It might not arrive by drone but this set-top box gives a glimpse of an aerial- and cable-free future. Tune in to our Amazon Fire TV review
The Amazon Fire TV is late to the streaming party. Google Chromecast, Sky's Now TV, Apple TV and Roku already offer dozens of video and audio on demand services, including market-leader Netflix, Hulu, Showtime, Disney, Spotify and many more.
What should prevent the Fire TV from fizzling rather than sizzling are a bunch of headline-grabbing features: voice search, quad-core grunt, serious Android gaming and accelerated streaming over even average broadband. Could this be the TV box you've been waiting for? With no UK release date in sight, we've taken a look at the US version.
Amazon Fire TV: Size and build
Like its rivals, the diminutive Amazon Fire TV won't clog up your home theatre. Its 115m-square, 17.5mm deep matt-black plastic design is minimal to the point of invisibility, with just a tiny white LED to let you know it's alive.
The pleasantly smooth Bluetooth remote is equally nondescript, apart from a iPod-alike circular four-way nav pad that might have excited Apple's lawyers if not for a missing click-wheel. There are bog-standard HDMI, optical audio and Ethernet ports (no cables supplied), and a mysterious USB socket. A separate games controller with dual joysticks, proper nav pad and buttons galore costs $40.
Amazon Fire TV: Features
The Amazon Fire TV is less a TV streamer and more of a magic wand to convert your living room telly into a 40+-inch tablet. As well as a choice of video services (Amazon Instant Video - recently rebranded from Lovefilm Instant - naturally getting pride of place), there are audio streaming apps, internet radio and a lovely photo viewer that can grab images from your Facebook account.
Above all, though, there are games. Real games that you might want to actually play (although bear in mind this is Android we're talking about). These include the serviceable Halo-esque FPS Sev Zero, racers, platformers and adventures, presided over by a social gaming hub called Game Circle with global leaderboards. Better yet, a 1.7GHz quad-core chip and Qualcomm GPU keep even fast 3D games flying.
Amazon Fire TV: Interface
If you've used any of the Kindle Fire tablets, the Fire TV's simple category-based home screen will be familiar. Even if you haven't, the box comes preloaded with your Amazon account, so you should be streaming in seconds. Or even faster if you choose the right video: the box pre-loads popular items and your favourite streams for near-instant buffer-free starts.
Annoyingly, the video interface is the weakest of all media types. The 'Your Video Library' tab, for example, shows just a single strip of icons, three at a time, with no way to sort by title, view or purchase date.
Even with a modest library of 50 titles and lightning-fast scrolling, we found it time-consuming to zip back and forth in search of the right title. Luckily, there's a way around this that is also the Amazon Fire TV's best feature.
Press and hold the voice search on the remote and simply speak a title, actor, director or genre. In a flash, the Fire TV comes back with rock-solid results – although only for Amazon Instant Video, Vevo and Hulu Plus. T3's British accent couldn't fox it, and only searching for less popular foreign titles or actors drew blanks. (There's always the option of a hunt-and-peck on-screen keyboard as a backup).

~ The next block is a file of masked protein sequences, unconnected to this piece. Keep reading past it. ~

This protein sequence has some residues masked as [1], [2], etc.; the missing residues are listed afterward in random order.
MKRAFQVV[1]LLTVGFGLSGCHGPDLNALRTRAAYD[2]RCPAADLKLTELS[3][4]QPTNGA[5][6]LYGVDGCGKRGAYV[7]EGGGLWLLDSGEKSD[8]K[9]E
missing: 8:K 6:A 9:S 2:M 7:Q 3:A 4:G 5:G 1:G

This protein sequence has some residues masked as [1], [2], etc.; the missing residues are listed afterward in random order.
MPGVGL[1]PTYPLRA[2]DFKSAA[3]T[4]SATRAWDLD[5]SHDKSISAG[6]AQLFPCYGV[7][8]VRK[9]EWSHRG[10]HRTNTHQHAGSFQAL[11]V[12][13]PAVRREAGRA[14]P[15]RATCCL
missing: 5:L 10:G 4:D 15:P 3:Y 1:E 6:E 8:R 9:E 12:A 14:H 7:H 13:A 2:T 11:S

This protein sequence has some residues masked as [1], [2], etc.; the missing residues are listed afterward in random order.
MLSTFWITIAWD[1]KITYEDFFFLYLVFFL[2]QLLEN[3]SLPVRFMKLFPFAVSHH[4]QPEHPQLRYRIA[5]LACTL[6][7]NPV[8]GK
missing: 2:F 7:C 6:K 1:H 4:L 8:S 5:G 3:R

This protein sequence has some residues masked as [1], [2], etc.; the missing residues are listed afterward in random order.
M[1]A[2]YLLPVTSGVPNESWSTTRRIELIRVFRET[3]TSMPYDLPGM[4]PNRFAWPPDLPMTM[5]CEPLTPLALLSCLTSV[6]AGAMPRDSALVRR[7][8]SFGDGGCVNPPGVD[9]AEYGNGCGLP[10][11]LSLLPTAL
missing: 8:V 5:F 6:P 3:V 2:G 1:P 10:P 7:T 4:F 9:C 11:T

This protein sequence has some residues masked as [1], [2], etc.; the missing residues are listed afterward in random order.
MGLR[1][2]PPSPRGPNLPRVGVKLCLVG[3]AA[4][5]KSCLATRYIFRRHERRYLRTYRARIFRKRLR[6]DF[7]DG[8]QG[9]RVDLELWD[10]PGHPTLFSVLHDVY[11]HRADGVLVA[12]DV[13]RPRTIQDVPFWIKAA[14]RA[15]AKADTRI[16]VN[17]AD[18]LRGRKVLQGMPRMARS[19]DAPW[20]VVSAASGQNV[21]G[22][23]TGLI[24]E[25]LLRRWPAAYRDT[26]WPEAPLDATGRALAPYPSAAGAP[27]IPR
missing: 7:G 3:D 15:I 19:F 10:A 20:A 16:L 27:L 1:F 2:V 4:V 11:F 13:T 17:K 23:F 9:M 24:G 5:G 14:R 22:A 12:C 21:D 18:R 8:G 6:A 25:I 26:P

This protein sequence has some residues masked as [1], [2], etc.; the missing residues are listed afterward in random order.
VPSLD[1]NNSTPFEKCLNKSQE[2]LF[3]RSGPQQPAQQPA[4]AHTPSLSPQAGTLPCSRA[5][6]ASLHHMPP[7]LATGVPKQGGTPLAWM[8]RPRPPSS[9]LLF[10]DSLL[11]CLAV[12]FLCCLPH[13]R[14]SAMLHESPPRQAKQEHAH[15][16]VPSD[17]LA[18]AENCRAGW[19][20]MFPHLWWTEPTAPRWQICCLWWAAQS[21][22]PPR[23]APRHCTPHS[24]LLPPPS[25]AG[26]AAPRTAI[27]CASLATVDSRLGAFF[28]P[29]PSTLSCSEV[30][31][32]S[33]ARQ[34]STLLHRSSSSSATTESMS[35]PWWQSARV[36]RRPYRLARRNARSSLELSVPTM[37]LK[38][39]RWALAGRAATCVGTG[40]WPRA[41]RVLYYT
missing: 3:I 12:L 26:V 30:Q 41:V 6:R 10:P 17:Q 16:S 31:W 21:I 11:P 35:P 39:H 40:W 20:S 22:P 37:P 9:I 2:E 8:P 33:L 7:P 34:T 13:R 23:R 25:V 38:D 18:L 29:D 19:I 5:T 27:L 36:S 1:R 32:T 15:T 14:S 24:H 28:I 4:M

Amazon Fire TV: Content
There's not much on the video side here to woo seasoned streamers. Yes, Amazon does have a few exclusives (including political comedy Alpha House, but overall you'll find the same old services, showing the same old programs. The key services (Netflix, Hulu Plus, Showtime, YouTube, ESPN) are present and correct, although HBO Go is AWOL.
Obviously this is all US content at present - if the box makes it to the UK, the lineup is bound to vary slightly.
Streaming quality is fine but no better than that – sit well back from your 1080p screen if you don't enjoy wincing at smeary colours and pixelly detail.
The selection of new release movies for rental is excellent, and Prime is also getting better all the time. But just like its rivals, there's no good way to watch the best of live TV, such as breaking news, the Oscars or one-off sporting events.
A ring-fenced selection of around 100 games is available now, with 'thousands more' promised 'soon'. Some are free while others cost Amazon coins (100=$1) and you get 500 coins free with Fire TV. On the audio side, Amazon has wooed Pandora but not Spotify. Amazon's Cloud Player is arriving in May, as is a FreeTime service that provides all-you-can-brainwash access to kids' TV, films and games in a family-friendly walled garden for a couple of bucks a month.
Amazon Fire TV: Verdict
The Amazon Fire TV is not just another video streaming gadget. With its effortless voice search, blistering speed and decent gaming, it simply roasts many of its rivals alive (with the possible exception of the ultra-bargain basement Now TV in the UK).
Even so, for most people already streaming via another box, Blu-ray player or console, it won't be different enough to be worth switching over. Where the Amazon Fire TV should really spark an interest is with the majority who haven't settled on a streaming service yet – or anyone saddled with a high-end 'smart' TV or Android gaming console like Ouya.
Why splash out on a wallet-thumping telly that becomes obsolete almost instantly or a single-function gamer when you can bolt on a cheap, brainy box like the Fire TV in seconds? The slightly average streaming quality and comparatively weak interface mean that Fire TV isn't perfect, but it's a very strong contender. We'll take another look when (or if) the Amazon Fire TV arrives in the UK...
Amazon Fire TV release date: Out now US, no UK release date yet
Amazon Fire TV price: $99